Tuesday, September 16, 2014

Secession, groupthink, trashy liberal architecture, and the new ruling class

  • Pat Buchanan: What would Braveheart do? The South Tyrol should be in Austria again; it's the southern outpost of German culture, not the northern one of Italian. Transdnistria should be annexed by Russia (at least many of its people have Russian citizenship now, as far as I know ) or at least have its independence recognized; like the Crimea and the far eastern Ukraine it never should have been split off from the motherland. Not sure Scotland could make it on its own; Salmond wanting to keep the pound seems to say it can't. In 1776 I would have been a Loyalist, hands down. Modern Britain's a different story; lived there. British countries including Canada are more liberal and less religious than America, even anti-religious, not the Burkean high-church places some conservatives think they are (and why aren't they?). So American canadophiles, anglophiles, and europhiles tend to be liberals, not romantic monarchists. Importing the Third World's problems is a bad idea.
  • Steve Sailer's insight: Why are the dumber sportswriters so liberal? Other than mainstream society and especially dying newspapers being pulled that way: the reigning ideology is all about equality; but sports are all about inequality: virtuoso players and teams winning the game or the prize. Also why heavy metal's conservative.
  • Peter Eisenman: "Liberal views have never built anything of any value." Doo-wop/googie architecture (space age,'50s, mid-century) was progressive but the old values still ruled, often making it beautiful.
  • James Burnham’s theory of the managerial elite, a “new class” of “managers” that supplemented the capitalist ruling class of the 19th century, still captures the fundamental truth behind the global system of power.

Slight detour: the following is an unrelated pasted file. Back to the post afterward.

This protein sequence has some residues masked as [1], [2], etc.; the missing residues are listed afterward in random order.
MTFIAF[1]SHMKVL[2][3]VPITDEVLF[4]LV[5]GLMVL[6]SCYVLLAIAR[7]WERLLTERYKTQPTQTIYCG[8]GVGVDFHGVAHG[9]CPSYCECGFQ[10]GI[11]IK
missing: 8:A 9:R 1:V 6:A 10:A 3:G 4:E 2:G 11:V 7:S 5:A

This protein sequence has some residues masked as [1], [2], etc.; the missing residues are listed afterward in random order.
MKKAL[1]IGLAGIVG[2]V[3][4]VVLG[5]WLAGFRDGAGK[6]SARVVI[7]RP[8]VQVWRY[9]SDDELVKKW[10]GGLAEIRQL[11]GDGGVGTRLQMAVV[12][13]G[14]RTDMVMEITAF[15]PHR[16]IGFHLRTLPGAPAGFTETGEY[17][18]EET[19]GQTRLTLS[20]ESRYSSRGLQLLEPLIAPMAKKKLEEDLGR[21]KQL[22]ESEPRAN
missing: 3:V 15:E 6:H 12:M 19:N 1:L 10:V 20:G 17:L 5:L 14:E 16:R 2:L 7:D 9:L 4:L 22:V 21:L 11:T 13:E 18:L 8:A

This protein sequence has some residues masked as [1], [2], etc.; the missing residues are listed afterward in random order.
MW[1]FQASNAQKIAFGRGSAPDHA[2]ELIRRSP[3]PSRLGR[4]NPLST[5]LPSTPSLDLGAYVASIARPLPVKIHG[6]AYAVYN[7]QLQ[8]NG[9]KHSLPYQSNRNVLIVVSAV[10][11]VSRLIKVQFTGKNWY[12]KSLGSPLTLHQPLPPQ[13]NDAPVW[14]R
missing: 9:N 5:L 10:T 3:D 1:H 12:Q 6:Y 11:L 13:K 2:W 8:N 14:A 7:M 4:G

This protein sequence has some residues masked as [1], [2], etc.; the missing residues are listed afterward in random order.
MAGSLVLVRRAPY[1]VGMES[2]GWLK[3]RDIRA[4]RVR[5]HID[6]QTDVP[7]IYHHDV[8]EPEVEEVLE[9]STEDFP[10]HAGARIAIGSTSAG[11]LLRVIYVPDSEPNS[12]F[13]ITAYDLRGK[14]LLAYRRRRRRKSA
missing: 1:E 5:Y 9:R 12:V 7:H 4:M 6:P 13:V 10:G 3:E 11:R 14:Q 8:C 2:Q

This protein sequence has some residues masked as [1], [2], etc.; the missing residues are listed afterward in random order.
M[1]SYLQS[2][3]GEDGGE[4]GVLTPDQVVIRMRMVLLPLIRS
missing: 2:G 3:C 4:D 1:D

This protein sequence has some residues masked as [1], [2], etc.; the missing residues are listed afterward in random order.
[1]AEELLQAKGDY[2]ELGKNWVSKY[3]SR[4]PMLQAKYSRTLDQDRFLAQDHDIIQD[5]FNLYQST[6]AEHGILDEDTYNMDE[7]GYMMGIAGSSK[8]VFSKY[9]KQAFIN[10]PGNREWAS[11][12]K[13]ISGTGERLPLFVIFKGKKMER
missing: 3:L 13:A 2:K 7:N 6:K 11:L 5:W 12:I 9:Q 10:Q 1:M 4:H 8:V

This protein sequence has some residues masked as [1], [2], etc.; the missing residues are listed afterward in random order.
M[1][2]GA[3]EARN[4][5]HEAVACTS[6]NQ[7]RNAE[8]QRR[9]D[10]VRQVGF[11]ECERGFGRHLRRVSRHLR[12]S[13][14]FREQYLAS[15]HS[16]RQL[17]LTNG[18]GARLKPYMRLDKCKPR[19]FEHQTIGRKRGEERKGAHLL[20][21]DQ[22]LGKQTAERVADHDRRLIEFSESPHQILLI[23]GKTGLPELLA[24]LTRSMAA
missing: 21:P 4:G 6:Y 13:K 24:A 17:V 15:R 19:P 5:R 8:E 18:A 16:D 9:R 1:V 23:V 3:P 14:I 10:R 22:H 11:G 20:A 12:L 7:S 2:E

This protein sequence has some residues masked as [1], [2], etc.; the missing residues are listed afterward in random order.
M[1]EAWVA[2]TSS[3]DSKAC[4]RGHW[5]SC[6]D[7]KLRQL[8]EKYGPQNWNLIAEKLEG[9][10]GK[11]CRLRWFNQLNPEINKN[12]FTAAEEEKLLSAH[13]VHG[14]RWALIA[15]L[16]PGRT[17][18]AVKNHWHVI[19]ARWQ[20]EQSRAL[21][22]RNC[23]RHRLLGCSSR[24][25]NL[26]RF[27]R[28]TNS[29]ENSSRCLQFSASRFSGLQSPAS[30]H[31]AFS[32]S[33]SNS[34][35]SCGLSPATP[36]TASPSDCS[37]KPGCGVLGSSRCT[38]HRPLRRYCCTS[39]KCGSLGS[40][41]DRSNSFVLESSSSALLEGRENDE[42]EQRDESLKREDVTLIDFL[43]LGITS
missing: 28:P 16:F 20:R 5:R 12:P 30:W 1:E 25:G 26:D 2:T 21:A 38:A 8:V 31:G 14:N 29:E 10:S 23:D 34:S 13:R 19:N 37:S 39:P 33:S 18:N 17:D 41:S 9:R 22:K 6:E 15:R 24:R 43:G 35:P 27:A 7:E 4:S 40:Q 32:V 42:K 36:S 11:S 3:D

2 comments:

  1. Scotland reminds me of a close relative who used to be a drug addict- he was a basketcase until his parents, fed up with his manipulation, kicked him out of the house. He moved in with some drug buddies, stole from them for quick cash, and earned a savage beating. The beat-down became the catalyst for his rapidly getting clean and sober, and cutting ties with all his low-life pals. Let the Scots go live on their own for a while, without England to support them and pay for their mistakes. They'll feel pretty rotten before long, but that's the only way to motivate them to make any real reforms. Kick them out of the house and let them take a beating from reality.

    If "No" prevails, though, as appears likely, they really should scrap the devolved Parliament entirely, rather than expand its powers. Either Scotland should have its own government that lives completely on its own revenues, or it shouldn't have any more say in local administration than any other part of the UK. Sadly, I expect they'll end up with the worst of both worlds- a powerful local government that's free to make mistakes, along with English money to go right on paying for them.

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  2. Eisenman is something of a paper architect but his links back into the modernist past are pretty obvious: the notorious House VI is pretty much a po-mo version of Rietveld's Schröder House. It's also a deliberate pain-in-the-ass space which is having to be sold as a prestige work of art rather than as a place to live. His more recent stuff tends to head off into Gehry-esque stunt buildings, but then, that's the direction po-mo has been heading in general.

    I tend to discount architects doing social theorizing anyway, seeing as how it all ends up as grist for the next edition of From Bauhaus to Our House, but really, all you have to do is walk around downtown DC to see that either Eisenman is talking nonsense, or he has some secret sense of the word "liberal" that doesn't apply in the real world. John Russell Pope drew up neoclassical buildings for the "liberal" FDR administration as well as for the "conservative" Mellons, after all.

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